Humble characters are the most interesting of all, don’t you think? This is especially true if underneath they possess a deep character that can only be seen in the outward reflection of their work. Vitaly is just such a person and such an artist. I came across his photography in the most casual way, searching for pictures for one of my travel articles. I believe it was a “Best of Russia” photo that led me to know this unassuming person. Most of you know though, talented photographers fit into the category “a dime a dozen” mostly. This is because consumerism has led inextricably to commoditizing each shot, every shutter click having the potential to transport mediocrity or the superb. Like an editor told me the other day, “Best of Russia” means nothing without the cosmos in your favor. And in superbly Russian form, my friend Vitaly has the curse of Achilles – blessed on the one hand and cursed on the other. His story is both typical and atypical, like so many others of his countrymen. Maybe this is some purely Russian phenomenon, the bitter irony of magnificence subdued.
- By Vitaly Vakhrushev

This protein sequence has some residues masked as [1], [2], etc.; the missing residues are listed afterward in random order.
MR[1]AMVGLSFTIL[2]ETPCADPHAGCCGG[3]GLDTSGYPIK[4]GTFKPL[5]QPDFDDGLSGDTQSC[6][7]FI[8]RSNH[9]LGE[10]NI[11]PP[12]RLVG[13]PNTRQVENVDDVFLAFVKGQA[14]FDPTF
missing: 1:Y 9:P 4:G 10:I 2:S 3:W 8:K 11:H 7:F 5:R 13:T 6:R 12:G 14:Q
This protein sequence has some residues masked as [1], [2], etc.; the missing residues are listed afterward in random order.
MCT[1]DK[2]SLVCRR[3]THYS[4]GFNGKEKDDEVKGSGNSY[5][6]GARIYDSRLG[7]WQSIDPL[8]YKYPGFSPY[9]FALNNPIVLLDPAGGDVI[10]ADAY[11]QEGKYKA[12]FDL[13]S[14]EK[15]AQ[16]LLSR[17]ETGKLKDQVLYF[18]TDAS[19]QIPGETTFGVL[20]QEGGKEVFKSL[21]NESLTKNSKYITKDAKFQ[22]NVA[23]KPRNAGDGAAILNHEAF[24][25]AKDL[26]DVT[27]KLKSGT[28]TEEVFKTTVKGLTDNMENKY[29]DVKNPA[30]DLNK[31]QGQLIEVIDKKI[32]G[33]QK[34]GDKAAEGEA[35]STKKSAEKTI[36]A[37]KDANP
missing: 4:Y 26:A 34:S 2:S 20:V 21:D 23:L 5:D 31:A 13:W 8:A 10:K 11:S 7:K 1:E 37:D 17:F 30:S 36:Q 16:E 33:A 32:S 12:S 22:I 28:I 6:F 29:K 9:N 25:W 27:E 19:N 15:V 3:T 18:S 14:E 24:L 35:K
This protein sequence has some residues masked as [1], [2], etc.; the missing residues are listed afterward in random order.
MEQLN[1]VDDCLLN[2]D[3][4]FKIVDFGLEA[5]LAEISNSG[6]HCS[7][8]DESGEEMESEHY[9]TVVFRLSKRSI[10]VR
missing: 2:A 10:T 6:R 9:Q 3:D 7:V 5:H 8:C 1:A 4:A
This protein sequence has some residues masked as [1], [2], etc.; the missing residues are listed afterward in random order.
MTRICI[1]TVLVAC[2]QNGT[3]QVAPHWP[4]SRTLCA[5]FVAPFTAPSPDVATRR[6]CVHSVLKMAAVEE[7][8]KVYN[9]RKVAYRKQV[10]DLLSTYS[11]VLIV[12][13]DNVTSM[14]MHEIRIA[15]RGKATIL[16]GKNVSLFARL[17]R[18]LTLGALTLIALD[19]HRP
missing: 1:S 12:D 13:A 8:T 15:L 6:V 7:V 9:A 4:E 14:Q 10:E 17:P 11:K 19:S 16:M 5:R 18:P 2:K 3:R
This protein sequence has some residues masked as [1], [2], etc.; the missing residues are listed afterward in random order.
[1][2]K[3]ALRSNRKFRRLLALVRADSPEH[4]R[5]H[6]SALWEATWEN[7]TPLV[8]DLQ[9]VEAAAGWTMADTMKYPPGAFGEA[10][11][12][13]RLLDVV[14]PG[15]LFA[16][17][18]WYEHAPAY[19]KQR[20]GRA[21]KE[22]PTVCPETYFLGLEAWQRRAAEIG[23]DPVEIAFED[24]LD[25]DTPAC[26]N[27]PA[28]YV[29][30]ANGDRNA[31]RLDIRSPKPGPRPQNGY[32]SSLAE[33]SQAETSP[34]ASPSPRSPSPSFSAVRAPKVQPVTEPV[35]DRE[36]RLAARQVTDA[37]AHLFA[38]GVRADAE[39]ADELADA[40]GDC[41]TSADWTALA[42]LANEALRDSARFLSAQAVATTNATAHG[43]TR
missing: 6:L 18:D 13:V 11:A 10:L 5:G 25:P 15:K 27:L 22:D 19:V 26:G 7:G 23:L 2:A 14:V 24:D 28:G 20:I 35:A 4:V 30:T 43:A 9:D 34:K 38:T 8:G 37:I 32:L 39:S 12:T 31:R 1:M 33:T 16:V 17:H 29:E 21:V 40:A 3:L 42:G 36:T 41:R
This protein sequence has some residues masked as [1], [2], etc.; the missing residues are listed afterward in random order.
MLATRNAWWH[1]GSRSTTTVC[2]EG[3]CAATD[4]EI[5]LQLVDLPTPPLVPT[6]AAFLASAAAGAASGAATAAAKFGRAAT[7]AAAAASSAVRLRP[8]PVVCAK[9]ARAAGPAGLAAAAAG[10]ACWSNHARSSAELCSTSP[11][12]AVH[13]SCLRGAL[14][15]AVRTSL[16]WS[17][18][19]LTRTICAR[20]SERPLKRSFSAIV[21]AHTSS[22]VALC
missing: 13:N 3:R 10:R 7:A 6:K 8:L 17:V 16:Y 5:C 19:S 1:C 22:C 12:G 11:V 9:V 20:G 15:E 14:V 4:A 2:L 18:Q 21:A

- By Vitaly Vakhrushev
I’ll never forget Vitaly offering to ride the train from Yaroslavl to central Moscow, using his own money and time, to capture my subject under his expert shutter. Back then, a couple of years ago, I was astonished by the sheer generosity and trust of this man – another Russian willing to go the extra mile on a breeze, with no promise or carrot at the destination. How can I make the reader understand, how rare a thing this is for somebody from America? The chances of a professional photographer clicking his camera shutter for free are one in ten million – “unbelievable”, this is all I can remember thinking.
I have no doubt the reader is pondering the ultimate purpose of this story. Well, I’ll tell it straight up. In the last three years, I’ve written more positive words about Russia than any English speaking writer on this world. Of this I am certain. This is less important than the reason for a few thousand articles. People like Vitaly Vakhrushev are the reason I study and report on the truth in politics and this new Cold War. And this is the common thread you’ll find in all of those who turned activist for peace with Russia. I’ll not venture too far down this road, my book is coming out soon. What’s important is the debt owed to people like Vitaly, to the dozens and dozens like him who offer a hand of friendship where others might as easily shun a foreigner. The reason for this story today is to promote a great human being, and to pay a debt I would never be asked to pay. Let the images I provide be an advertisement for great Russians, and in particular the photographic genius of my friend.
The views expressed in this article are solely those of the author and do not necessarily reflect the official position of Sputnik.